Assassin’s Creed Creator Wins The Rights To 1666 Amsterdam Back

But nothing will come of it just yet.

Posted By | On 26th, Apr. 2016 Under News | Follow This Author @Pramath1605


In 2007, Patrice Désilets worked with Ubisoft to deliver what would go on to become the French publisher’s largest franchise ever- Assassin’s Creed. After a few years, however, he ended up leaving Ubisoft, and decided to join THQ to work on his new project, 1666 Amsterdam. In a cruel twist of irony, however, THQ went bankrupt and 1666 and all related resources and personnel ended up being bought back by- Ubisoft, who promptly fired him, while retaining the rights to the IP.

This led to a protracted lawsuit that now seems to have found a peaceful resolution. In a joint statement released by Désilets and the publisher, the two parties confirmed that Désilets will now have full business and creative rights over the IP. In return, he will be withdrawing his lawsuit against Ubisoft.

“I’m glad Ubisoft and I were able to come to an agreement that will allow me to obtain the rights to project 1666 Amsterdam,” said Désilets. “I will now devote myself entirely to the development of Ancestors: the Humankind Odyssey, my next game with Panache Digital Games. This is what matters most to me today: making the best games and showing the world the creative talent of Quebecers. I also wish every success to the Ubisoft teams.”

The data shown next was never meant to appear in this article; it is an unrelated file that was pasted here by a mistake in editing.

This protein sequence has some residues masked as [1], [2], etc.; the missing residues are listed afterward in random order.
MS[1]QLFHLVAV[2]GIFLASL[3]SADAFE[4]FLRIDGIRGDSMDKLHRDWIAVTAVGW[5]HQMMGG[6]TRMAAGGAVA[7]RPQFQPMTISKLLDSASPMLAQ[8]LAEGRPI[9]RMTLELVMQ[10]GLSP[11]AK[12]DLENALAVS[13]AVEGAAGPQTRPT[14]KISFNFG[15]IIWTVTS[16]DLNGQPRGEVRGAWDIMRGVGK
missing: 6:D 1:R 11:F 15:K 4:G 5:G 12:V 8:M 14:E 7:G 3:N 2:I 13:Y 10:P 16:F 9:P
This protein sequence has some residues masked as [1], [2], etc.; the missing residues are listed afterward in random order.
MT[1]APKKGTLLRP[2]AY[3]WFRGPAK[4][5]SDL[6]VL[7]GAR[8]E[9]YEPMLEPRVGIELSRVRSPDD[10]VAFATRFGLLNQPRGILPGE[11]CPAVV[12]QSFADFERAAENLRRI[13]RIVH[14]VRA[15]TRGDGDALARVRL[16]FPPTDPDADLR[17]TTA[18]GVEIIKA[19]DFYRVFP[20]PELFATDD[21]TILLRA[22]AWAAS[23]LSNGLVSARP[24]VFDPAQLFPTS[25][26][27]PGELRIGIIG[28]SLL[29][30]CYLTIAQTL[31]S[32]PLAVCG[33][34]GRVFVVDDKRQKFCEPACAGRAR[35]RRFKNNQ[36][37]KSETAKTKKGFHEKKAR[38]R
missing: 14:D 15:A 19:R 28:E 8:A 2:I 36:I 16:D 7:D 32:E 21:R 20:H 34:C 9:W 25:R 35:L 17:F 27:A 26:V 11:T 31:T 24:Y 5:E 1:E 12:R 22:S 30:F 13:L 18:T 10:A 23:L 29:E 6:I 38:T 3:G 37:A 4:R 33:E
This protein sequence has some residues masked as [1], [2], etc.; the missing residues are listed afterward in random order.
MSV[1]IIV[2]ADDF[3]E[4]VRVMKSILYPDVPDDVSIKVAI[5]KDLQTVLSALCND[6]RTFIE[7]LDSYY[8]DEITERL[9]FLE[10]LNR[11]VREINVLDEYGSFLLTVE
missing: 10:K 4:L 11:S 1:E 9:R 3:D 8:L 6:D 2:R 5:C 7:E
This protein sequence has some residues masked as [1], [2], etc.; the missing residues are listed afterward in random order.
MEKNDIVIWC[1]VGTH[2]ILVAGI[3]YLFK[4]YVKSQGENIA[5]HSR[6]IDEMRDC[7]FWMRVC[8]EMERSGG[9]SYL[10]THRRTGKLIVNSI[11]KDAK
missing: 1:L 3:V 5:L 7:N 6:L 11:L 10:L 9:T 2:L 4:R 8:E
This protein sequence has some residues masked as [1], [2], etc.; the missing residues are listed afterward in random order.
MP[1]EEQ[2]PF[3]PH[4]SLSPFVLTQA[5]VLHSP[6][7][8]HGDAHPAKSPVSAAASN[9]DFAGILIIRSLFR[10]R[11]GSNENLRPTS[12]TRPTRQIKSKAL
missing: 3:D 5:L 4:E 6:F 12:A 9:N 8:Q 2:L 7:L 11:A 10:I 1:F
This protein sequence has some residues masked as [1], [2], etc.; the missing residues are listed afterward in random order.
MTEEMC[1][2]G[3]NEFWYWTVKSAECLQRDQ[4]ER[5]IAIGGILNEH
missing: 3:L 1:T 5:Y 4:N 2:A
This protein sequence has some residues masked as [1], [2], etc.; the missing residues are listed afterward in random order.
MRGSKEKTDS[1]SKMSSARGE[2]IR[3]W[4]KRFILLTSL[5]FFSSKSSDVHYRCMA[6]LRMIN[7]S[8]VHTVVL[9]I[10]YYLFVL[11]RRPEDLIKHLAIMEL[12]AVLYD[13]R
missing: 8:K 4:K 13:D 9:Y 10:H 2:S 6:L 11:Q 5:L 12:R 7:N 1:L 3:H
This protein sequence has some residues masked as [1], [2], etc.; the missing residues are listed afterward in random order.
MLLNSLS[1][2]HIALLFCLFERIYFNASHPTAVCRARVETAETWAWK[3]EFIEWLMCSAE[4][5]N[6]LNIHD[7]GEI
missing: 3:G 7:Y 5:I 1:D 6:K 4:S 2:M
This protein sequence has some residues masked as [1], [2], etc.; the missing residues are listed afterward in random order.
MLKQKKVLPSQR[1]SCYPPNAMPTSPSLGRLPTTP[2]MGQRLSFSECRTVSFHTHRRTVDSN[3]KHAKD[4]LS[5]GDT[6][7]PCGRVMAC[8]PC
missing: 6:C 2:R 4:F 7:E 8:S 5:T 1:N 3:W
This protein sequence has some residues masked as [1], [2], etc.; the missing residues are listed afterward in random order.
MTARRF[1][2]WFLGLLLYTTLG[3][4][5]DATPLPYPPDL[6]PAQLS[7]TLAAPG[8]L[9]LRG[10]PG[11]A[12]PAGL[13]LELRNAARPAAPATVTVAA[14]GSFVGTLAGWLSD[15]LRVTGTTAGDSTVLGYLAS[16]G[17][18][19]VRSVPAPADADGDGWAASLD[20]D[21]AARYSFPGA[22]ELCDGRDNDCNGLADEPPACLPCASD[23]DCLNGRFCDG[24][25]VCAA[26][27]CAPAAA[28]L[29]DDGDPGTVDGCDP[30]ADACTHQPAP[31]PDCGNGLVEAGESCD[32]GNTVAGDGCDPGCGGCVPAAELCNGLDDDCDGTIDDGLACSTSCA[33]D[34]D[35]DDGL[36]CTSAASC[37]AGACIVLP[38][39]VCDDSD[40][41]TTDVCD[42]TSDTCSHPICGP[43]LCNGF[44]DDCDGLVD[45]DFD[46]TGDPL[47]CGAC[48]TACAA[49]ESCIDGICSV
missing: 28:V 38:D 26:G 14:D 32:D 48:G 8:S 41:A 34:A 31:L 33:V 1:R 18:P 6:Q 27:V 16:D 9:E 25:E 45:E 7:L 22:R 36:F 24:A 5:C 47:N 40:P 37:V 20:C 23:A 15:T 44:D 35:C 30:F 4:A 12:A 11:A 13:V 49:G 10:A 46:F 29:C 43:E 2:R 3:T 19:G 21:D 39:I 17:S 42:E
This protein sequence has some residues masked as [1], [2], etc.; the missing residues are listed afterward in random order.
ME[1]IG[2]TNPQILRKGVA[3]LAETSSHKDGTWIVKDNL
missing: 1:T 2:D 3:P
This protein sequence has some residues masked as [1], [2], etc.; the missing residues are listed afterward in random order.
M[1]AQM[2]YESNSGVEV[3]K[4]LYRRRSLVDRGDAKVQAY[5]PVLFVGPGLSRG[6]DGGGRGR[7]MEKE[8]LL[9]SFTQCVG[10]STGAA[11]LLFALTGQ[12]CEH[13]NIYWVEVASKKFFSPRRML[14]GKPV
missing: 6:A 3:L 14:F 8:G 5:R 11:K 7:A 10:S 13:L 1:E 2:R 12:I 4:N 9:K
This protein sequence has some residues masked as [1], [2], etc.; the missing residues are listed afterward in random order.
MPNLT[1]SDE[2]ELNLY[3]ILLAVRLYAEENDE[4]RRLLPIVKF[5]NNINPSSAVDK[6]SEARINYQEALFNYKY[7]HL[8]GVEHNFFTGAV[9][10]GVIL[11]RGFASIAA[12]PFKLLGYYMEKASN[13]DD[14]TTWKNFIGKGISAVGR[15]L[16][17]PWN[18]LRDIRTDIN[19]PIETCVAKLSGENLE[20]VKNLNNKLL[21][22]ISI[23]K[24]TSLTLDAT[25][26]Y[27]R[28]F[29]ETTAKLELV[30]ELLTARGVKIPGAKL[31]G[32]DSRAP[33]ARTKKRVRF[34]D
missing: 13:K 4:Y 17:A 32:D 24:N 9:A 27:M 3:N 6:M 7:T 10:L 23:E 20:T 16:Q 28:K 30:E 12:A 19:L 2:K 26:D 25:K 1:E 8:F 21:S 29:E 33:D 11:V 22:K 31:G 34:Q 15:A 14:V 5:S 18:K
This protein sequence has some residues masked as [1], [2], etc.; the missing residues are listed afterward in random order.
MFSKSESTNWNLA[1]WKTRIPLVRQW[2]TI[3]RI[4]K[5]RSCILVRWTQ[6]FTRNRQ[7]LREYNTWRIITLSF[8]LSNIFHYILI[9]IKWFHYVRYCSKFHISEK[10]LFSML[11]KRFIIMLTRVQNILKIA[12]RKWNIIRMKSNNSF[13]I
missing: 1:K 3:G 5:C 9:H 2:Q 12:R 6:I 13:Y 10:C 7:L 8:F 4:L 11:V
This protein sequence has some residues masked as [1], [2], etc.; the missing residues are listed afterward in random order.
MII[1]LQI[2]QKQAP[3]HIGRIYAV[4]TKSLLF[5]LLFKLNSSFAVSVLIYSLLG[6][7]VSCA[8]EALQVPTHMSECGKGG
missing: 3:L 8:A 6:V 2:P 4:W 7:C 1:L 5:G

Yannis Mallat, Chief Executive Officer of Ubisoft Montréal and Toronto, commented: “Putting aside our past differences, Patrice and I are above all interested in the creation of video games and the evolution of this medium of entertainment. This agreement is good news for everyone. Ubisoft’s creative teams are currently working on innovative projects that will mark our industry for years to come. This is precisely where we want to focus our energy, on our teams, to continue what we have been building in Quebec for nearly 20 years. As we have always said, Patrice is a talented designer and we wish him all the best in the development of his future endeavors.”

What this means for 1666 remains to be seen, especially since Désilets is currently working on another project. Still, I think we can all breathe a sigh of relief at the realization that whatever 1666 turns out to be, it will not have towers that need to be climbed to unlock portions of the map.

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